Friday, January 3, 2014

what I learned my first semester of medical school

Well. I'm officially am one eighth of the way to becoming a doctor. I've taken the last week and a half since my last exam to both reflect on how much has happened, and to try to block some of it out as well. I've heard it's kind of like childbirth ;) Here are some of the things I learned my first semester of this crazy (crazy stupid?) journey to becoming a doctor:

say goodbye to free time! After working for two years in a fairly normal 9-5 job, with free evenings and weekends and holidays, going back to school means saying goodbye to that joyous amount of freedom. What was once spent watching my favorite TV shows, reading blogs, playing with my dogs, hanging out with friends, and shopping is now spent huddled over text books and atlases, trying to figure out what exactly we're supposed to know for the upcoming quiz/practical/exam (spoiler alert: you have to know everything). Once in a while, when your brain refuses to think straight, you'll allow yourself 18 minutes of free you can either use it to nap, or cry.

oh yeah, there'll be crying and it is usually ugly crying over your textbook. I don't think I'm that emotional of a person, but sometimes after weeks of not sleeping or eating normally, and being a whole appendage behind in anatomy, and you don't know how you can are going to keep all of those arteries straight, sometimes you just sit at your desk and cry into your atlas. Other times you may cry: when your bread is moldy and you don't have time to get more. When you forget your lab notebook with all of your notes in it at home. When you feel guilty that you aren't spending as much time with your pets. When all of your life plans kind of go to shit. When you have to cut a human head in half.

cadaver lab is single-handedly the grossest and coolest thing you've ever done. I don't think there's a lot that can prepare you for being pushed into a room with 60 medical students, 15 dead bodies, and 3 professors, and told to take the bodies apart. If you're lucky like I was, you'll have lab partners that make the experience fun. Cadaver lab is stressful and confusing and aggravating, but fun and exciting too. Sure, seeing a pelvis get cut in half can really mess with your head, but how many people can say they've held a human lung/heart/bladder/ in their hands? Someone donated their body so that you can learn from it - that's crazy! You feel a connection with them and feel you can't thank them enough when it's all over.

coffee makes the world go round. I'm certain that coffee should somehow be included in our tuition - free coffee for all! When really...

you'd much rather be drinking. Too bad sucker. You have an exam every Monday from now until the end of the semester. That's what Monday night drinking was invented for.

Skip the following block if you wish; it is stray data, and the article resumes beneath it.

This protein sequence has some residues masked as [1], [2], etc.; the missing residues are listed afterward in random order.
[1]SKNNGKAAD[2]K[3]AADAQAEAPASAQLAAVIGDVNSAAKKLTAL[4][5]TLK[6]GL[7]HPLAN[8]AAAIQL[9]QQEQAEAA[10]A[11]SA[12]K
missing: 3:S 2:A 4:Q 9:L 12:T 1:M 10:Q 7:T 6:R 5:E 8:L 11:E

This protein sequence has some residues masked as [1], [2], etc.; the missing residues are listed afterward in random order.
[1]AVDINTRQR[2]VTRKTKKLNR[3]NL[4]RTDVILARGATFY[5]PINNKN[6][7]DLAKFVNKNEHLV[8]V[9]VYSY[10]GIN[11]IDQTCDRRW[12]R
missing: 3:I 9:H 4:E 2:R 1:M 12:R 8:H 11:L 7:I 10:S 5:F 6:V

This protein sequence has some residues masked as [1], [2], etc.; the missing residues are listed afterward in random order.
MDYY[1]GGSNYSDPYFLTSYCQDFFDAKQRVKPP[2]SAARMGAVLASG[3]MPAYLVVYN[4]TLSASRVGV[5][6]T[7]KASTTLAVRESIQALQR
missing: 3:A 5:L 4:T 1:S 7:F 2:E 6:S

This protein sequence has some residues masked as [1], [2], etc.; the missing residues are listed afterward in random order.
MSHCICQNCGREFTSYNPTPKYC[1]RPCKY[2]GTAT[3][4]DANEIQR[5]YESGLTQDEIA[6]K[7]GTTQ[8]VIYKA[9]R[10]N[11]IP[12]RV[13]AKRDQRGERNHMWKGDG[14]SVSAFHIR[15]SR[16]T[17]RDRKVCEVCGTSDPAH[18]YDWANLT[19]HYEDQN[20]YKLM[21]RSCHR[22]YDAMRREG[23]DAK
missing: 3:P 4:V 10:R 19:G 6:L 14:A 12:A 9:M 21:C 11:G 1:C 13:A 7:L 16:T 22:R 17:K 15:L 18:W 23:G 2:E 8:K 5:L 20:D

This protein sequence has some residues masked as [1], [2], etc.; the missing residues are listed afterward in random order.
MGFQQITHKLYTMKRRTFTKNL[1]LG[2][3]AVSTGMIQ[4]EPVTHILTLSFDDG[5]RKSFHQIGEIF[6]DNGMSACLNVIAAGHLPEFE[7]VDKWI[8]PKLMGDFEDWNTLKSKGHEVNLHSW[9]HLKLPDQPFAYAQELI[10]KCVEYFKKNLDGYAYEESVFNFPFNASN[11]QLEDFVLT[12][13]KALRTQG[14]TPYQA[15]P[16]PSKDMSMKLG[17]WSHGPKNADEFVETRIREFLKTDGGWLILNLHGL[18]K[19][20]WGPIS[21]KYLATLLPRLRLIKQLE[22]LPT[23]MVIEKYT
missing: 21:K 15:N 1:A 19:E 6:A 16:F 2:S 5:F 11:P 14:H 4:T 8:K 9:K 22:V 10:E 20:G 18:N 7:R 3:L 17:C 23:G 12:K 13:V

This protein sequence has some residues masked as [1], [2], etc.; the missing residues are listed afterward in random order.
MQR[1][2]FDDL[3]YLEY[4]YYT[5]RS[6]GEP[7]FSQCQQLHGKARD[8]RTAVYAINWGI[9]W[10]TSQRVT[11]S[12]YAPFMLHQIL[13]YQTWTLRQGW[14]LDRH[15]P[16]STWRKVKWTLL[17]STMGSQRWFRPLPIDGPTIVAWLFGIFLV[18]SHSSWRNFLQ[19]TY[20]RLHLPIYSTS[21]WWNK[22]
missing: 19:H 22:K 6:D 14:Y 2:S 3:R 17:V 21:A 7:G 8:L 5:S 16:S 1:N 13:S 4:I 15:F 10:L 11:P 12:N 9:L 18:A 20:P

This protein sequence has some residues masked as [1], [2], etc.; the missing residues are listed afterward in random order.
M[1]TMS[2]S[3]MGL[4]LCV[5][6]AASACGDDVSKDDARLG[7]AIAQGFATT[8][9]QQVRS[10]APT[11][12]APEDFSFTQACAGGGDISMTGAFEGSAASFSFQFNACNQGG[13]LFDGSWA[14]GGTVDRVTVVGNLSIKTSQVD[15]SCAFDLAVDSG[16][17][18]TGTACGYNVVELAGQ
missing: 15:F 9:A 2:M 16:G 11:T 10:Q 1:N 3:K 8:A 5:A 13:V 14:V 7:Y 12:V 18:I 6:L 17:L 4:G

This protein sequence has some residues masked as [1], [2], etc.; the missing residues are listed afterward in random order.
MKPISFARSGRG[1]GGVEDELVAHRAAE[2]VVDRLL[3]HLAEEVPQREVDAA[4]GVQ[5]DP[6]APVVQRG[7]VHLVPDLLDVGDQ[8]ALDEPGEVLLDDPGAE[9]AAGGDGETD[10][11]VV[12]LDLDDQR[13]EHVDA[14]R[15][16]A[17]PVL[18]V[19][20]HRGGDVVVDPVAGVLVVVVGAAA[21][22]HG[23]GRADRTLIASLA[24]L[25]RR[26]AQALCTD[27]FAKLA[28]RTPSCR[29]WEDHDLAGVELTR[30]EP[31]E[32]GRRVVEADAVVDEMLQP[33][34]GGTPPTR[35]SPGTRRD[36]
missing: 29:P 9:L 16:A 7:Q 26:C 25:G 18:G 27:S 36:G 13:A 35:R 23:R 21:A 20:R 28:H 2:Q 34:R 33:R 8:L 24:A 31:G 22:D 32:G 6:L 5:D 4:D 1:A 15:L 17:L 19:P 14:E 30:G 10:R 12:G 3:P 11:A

you'll forget how to human. In our history and physical class (where we learn to take...history and physicals), we're taught all about basically how to be a doctor. Introduce yourself like this, wash your hands like that, ask questions like this, look at them in the eye this percentage of the time. As you sit in lecture you're like yeah yeah, thank you, I know how to talk to people....until you walk into a room with a stranger pretending to have something wrong with them and you just....freeze. Words don't come out right, you forget to ask important questions, you don't know how to end the conversation, do you shake their hand when you leave? WHEN DID I FORGET HOW TO HUMAN?

Some days, this is all you can think about. I wish I could say that I felt confident about this whole medical career thing these last couple of months, but sometimes it's just like...what have I done?! There's so so so much left to learn, so many years of little sleep in my future, and sometimes I feel like I'm putting my life on hold for indefinitely to do this.

oh, and you pay $300K for this experience. The interest rate is getting higher and higher? Awesome.

but i promise it's not all bad. there's a lot of great things too. I was lucky enough to find a really great roommate who will have dance parties in the middle of marathon study sessions, who takes care of my pups like they are her own, who became a confidant in times of stress, and just an overall wonderful person to have around.

you get to play doctor. Granted, learning to put a cast on during one casting clinic is not actually learning that much, but it was pretty sweet to pretend for an hour. Makes it all feel a little bit more real than just sitting in lecture learning about action potentials.

you may learn a thing or two. or 2 million. At the end of the semester, I was feeling like I wasn't any smarter than I was when I started back in August, until I was reminded of how much we actually learned. All of gross anatomy! Embryology! Histology! Biochemistry! Core Physiology! Microbiology! Immunology. 30+ credits worth of science, all in one semester. I learned all of that, was tested on it, and then told a hundred times that I can't actually forget any of it (whoops).

it's really not bad at all. You get the chance to be a student again, "hang out" with your friends all day (granted, hanging out involves text books), you make your own schedule, you get a few weeks of vacation (that you don't have to save up PTO for), you are learning things you'll actually need to know for the rest of your career, and at the end of it all, you'll be in a position to save lives.

That's pretty sweet.